Karen Godnick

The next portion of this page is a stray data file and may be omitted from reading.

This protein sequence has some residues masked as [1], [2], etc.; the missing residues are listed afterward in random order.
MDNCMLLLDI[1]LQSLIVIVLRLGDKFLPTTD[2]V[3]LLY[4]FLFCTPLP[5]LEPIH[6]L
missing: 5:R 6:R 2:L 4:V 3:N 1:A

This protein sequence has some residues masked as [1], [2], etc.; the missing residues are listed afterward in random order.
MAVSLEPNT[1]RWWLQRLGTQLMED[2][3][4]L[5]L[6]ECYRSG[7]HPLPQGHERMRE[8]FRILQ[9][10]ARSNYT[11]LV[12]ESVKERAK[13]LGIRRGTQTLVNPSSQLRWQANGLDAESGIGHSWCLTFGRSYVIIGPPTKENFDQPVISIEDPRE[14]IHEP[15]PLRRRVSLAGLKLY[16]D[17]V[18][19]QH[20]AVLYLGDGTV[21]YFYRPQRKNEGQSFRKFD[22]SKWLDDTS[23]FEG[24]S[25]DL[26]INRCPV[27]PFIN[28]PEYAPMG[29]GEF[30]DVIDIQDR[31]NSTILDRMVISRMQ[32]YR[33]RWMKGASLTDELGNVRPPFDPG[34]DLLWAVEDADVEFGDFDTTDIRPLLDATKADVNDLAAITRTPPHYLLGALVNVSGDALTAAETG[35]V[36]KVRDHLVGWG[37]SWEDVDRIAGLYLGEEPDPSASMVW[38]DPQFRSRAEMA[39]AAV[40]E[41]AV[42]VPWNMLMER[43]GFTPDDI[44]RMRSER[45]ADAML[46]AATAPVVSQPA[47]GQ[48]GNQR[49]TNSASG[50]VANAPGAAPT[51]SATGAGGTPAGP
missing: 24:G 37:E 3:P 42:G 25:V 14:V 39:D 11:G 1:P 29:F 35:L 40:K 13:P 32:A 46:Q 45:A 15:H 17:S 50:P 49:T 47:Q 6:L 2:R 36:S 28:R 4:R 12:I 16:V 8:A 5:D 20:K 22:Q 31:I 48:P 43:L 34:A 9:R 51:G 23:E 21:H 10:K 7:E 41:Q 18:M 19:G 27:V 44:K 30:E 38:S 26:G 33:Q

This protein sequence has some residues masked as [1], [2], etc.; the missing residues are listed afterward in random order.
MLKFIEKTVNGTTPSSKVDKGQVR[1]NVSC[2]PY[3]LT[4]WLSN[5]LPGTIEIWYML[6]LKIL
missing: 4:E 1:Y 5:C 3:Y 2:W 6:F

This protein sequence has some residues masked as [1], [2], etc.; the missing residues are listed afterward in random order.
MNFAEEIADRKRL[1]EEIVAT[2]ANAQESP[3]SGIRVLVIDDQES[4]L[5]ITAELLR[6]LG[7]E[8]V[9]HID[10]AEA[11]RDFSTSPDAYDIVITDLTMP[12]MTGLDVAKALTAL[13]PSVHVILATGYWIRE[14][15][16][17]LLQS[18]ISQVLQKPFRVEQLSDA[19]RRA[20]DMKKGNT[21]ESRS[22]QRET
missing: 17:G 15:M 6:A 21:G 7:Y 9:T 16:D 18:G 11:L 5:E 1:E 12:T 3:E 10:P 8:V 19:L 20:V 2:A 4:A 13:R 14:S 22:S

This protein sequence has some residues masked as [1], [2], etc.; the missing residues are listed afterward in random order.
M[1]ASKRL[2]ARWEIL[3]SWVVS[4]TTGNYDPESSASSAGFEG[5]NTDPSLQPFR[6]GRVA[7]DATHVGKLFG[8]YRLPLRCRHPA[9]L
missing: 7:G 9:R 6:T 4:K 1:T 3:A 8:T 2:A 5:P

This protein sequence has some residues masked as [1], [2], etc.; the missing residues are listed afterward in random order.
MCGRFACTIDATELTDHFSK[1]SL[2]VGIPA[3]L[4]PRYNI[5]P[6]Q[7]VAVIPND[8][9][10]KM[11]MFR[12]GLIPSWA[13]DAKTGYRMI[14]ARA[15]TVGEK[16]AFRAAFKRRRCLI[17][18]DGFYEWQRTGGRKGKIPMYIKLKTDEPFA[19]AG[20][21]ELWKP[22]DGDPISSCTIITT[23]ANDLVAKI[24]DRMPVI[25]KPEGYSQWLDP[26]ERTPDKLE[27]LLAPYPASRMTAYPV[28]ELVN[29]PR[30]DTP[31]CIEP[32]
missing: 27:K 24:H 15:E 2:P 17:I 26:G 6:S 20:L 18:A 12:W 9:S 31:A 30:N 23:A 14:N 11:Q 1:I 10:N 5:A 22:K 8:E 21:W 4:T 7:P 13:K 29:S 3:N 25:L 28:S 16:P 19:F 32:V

Patent law has been described as "the Price of Life". This can most strikingly be seen when applied to developing countries' access to HIV/AIDS drugs. Since the explosion of the HIV/AIDS epidemic in the 1980's, the disease referred to as the "Modern Black Death" has devastated large parts of populations in several developing countries. Because of several reasons, including strong patent protection advocated and implemented by developed countries through TRIPS and the resulting high price of medicines, these developing countries cannot afford the price of the HIV/AIDS drugs. The majority of medicines used to treat this disease are patented. As of 2005 there are an estimated 38.6 million people living with HIV/AIDS. In developing and transnational countries 6.8 million people are in immediate need of HIV/AIDS drugs. Of these, only 1.65 million are actually receiving them. Eliminating patent laws will not solve this global epidemic. Allowing compulsory licensing in developing countries dealing with large number of affected persons, and strengthening parallel importation laws, can help. However, the larger issue is not simply how to treat the disease, but how to contain it and prevent its spread. This paper will examine the history of AIDS and international patent law, the ways in which they intertwine and overlap, the international patent law agreements that affect HIV/AIDS drugs distribution (specifically TRIPS §31, Doha and the 2003 Declaration, and the 2005 Amendment to TRIPS), compulsory licensing and other options available to fight the HIV/AIDS epidemic, and finally analyze public and private sector partnerships.